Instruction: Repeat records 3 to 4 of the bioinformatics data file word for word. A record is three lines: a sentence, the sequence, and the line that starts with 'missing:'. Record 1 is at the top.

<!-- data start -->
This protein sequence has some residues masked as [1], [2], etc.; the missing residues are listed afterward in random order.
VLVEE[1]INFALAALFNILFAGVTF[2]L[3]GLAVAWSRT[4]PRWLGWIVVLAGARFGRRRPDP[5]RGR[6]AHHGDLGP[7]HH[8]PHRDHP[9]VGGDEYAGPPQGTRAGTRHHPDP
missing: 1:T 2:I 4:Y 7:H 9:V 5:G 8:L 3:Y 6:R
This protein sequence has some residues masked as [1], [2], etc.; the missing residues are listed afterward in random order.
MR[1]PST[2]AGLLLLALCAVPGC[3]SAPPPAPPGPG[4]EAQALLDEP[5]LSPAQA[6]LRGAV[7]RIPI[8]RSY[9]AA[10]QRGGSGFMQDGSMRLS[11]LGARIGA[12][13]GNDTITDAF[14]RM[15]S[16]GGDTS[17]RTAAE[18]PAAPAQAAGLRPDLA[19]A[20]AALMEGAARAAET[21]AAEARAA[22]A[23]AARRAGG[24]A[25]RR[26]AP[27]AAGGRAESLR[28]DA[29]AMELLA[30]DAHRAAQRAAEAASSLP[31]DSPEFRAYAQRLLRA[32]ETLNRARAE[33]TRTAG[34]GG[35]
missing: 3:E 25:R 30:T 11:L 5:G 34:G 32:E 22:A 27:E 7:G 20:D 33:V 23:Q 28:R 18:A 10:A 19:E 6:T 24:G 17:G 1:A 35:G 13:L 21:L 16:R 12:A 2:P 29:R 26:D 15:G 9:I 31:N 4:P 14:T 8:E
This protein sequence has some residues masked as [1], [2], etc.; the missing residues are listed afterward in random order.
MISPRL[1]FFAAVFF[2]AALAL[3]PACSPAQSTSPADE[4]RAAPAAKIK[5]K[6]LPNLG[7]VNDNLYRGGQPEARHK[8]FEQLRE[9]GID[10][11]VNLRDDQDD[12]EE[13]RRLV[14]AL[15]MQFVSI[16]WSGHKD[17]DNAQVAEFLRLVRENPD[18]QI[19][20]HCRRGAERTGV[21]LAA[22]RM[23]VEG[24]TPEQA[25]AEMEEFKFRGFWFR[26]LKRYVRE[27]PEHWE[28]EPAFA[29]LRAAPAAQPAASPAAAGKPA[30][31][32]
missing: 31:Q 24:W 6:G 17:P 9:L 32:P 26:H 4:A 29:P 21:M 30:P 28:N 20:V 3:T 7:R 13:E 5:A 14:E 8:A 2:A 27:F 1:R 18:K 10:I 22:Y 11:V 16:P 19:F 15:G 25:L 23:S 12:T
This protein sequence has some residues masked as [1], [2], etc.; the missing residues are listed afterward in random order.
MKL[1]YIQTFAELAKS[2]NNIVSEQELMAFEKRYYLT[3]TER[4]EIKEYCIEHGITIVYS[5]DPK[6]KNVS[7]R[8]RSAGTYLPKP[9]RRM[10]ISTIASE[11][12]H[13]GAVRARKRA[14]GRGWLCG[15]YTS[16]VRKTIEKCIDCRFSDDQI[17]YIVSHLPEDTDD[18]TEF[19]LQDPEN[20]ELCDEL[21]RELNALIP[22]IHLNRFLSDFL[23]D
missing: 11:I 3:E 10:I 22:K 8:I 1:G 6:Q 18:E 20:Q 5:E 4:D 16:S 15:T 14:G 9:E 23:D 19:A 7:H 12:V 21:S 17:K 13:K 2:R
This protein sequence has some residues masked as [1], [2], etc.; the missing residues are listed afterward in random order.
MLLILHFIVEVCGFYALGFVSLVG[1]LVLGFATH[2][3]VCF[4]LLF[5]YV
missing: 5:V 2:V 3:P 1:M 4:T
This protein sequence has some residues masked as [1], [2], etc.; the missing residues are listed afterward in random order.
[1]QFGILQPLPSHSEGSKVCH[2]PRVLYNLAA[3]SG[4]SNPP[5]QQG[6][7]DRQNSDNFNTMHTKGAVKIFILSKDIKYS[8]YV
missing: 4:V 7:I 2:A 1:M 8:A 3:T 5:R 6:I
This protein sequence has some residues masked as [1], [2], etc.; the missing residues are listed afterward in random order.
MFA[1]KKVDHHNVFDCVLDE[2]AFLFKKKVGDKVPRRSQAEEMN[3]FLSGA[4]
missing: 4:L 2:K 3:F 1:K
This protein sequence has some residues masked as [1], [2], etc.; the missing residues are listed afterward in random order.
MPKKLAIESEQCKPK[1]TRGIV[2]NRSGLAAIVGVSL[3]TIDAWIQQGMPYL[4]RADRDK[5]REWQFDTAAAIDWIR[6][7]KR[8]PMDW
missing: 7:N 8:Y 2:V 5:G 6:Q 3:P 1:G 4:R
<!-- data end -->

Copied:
This protein sequence has some residues masked as [1], [2], etc.; the missing residues are listed afterward in random order.
MISPRL[1]FFAAVFF[2]AALAL[3]PACSPAQSTSPADE[4]RAAPAAKIK[5]K[6]LPNLG[7]VNDNLYRGGQPEARHK[8]FEQLRE[9]GID[10][11]VNLRDDQDD[12]EE[13]RRLV[14]AL[15]MQFVSI[16]WSGHKD[17]DNAQVAEFLRLVRENPD[18]QI[19][20]HCRRGAERTGV[21]LAA[22]RM[23]VEG[24]TPEQA[25]AEMEEFKFRGFWFR[26]LKRYVRE[27]PEHWE[28]EPAFA[29]LRAAPAAQPAASPAAAGKPA[30][31][32]
missing: 31:Q 24:W 6:G 17:P 9:L 32:P 26:H 4:A 29:P 21:M 30:P 28:N 20:V 3:T 7:R 13:E 5:A 14:E 8:A 2:A 27:F 1:R 18:K 10:I 22:Y 11:V 16:P 19:F 15:G 25:L 23:S 12:T
This protein sequence has some residues masked as [1], [2], etc.; the missing residues are listed afterward in random order.
MKL[1]YIQTFAELAKS[2]NNIVSEQELMAFEKRYYLT[3]TER[4]EIKEYCIEHGITIVYS[5]DPK[6]KNVS[7]R[8]RSAGTYLPKP[9]RRM[10]ISTIASE[11][12]H[13]GAVRARKRA[14]GRGWLCG[15]YTS[16]VRKTIEKCIDCRFSDDQI[17]YIVSHLPEDTDD[18]TEF[19]LQDPEN[20]ELCDEL[21]RELNALIP[22]IHLNRFLSDFL[23]D
missing: 11:I 3:E 10:I 22:K 8:I 1:G 6:Q 18:E 20:Q 5:E 4:D 16:S 15:T 14:G 9:E 23:D 19:A 7:H 12:V 21:S 17:K 13:K 2:R